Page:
And I think that that moment I realized how vulnerable you could be, that something can just happen. My whole perspective changed. I had to recover, and I was really afraid… The doctor said, “well, maybe your hip is going to die, and you’ll need a hip replacement.” I didn’t want that to happen. And they told me the only thing I can do is swim every day. Exercise, exercise, exercise! So that’s why I started to swim every day. And then one day I came out of the swimming pool and looked in the mirror and I took my goggles off, and it looked like I was crying. I thought, maybe I should make a self-portrait. I wanted to capture a moment you don’t normally think about.”

Vondelpark, Amsterdam, June 19, 2005

The exhibit runs through October 8th.

The Adventures of Guille and Belinda and the Enigmatic Meaning of Their Dreams

While walking through a Short History of Photography at ICP, my attention was drawn to a photographer I had never seen before—Alessandra Sanguinetti.  The image was The Necklace from her amazing series, The Adventures of Guille and Belinda and the Enigmatic Meaning of Their Dreams.  

Alessandra Sanguinetti The Necklace

Alessandra has been shooting with Guille and Belinda since 1999 in the Argentia countryside.  The girls are cousins and the project started when they were 9 and 10 years old.   Whitehot magazine did an interview with her in 2008 that gives a sense of the photographer, her influences and process.  Alessandra speaks of playing with Guille and Belinda in a collaborative process of suggesting a scene or situation to them and then they take the scene to new places.  In describing the work in an interview with The New Yorker, Sanguinetti says, “It was the best time of my life, spending time with them.”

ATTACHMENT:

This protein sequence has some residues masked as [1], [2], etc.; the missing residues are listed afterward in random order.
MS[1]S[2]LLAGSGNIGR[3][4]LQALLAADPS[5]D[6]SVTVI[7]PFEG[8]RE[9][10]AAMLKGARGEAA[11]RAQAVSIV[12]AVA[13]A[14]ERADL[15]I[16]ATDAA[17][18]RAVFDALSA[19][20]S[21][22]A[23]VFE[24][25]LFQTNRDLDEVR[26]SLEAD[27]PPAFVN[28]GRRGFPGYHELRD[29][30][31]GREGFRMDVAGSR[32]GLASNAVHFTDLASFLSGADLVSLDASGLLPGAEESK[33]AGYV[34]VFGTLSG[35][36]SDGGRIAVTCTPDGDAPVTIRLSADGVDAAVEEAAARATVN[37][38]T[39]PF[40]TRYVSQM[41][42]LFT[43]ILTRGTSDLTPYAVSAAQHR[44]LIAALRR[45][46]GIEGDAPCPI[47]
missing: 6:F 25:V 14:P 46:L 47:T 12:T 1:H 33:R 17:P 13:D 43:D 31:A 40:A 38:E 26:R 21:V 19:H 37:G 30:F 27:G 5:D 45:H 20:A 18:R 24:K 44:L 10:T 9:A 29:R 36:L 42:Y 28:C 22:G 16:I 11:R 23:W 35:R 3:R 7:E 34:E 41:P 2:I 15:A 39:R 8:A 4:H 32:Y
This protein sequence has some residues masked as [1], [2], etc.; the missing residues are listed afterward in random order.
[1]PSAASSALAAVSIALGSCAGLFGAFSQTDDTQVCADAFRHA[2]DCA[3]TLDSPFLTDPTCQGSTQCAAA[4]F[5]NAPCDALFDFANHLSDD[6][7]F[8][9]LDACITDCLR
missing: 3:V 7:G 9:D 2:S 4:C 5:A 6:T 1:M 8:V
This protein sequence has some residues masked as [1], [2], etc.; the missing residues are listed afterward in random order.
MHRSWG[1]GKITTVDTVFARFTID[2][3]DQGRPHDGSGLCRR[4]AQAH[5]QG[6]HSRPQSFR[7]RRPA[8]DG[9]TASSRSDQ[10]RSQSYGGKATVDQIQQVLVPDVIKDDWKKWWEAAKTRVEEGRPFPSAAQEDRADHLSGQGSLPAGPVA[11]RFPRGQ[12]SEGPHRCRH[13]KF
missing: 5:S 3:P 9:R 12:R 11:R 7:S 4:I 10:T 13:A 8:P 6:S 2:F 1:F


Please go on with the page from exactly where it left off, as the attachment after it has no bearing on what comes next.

Alessandra Sanguinetti

I love the series, the playfulness,  the intimacy and the boldness of Guille and Belinda.  The series explores the rich terrain of play, reality, dreams,  and growing up.

Sanguinetti’s  book is available at the ICP Store and Alessandra has continued to shoot the girls.  She is represented by the Yossi Milo Gallery.

I’ll end with a couple of quotes from Sanguinetti.

“It’s disheartening when you find yourself just taking good pictures–pictures that don’t have heart.  Great pictures surprise me, they have depth and mystery.”

“I take photographs for the same reasons other people work with photography; it is a way of telling a story based on something real, and it stops time.  I am interested in building something based on something else which already exists; in libing it, recreating it, and narrating it in my own way.  I want to visually translate my ideas of what life is.  I am very much interested in the idea of questioning photography as a medium; questioning the veracity and the ambiguity that images are endowed with.  I am puzzled by the “faithfulness” or unquestionability attributed to the written word as opposed to the constant questioning of the image, by the rigor with which photography is treated in the media, while the weight of words is not questioned in equal measure.  A single word can completely alter the meaning of a text, or a piece of news.”

Les Amies de Place Blanche

On Friday, as part of my class, Photography as Practice: The Daily Blog, we went to see the Christer Stromholm exhibit at the ICP Museum.  It is breathtakingly beautiful, evocative and intimate.  Christer Stockholm created this body of work in Paris in the late 1960’s.  Les Amies de Place Blanche is a portrait of the transexual “ladies of the night”, who came to Paris in pursuit of sex change operations.  In writing about this work,  Christer Sotckholm said, “It was then–and still is–about obtaining the freedom to choose one’s own life and identity.”

TIME Lightbox has a wonderful slide show of some of the images.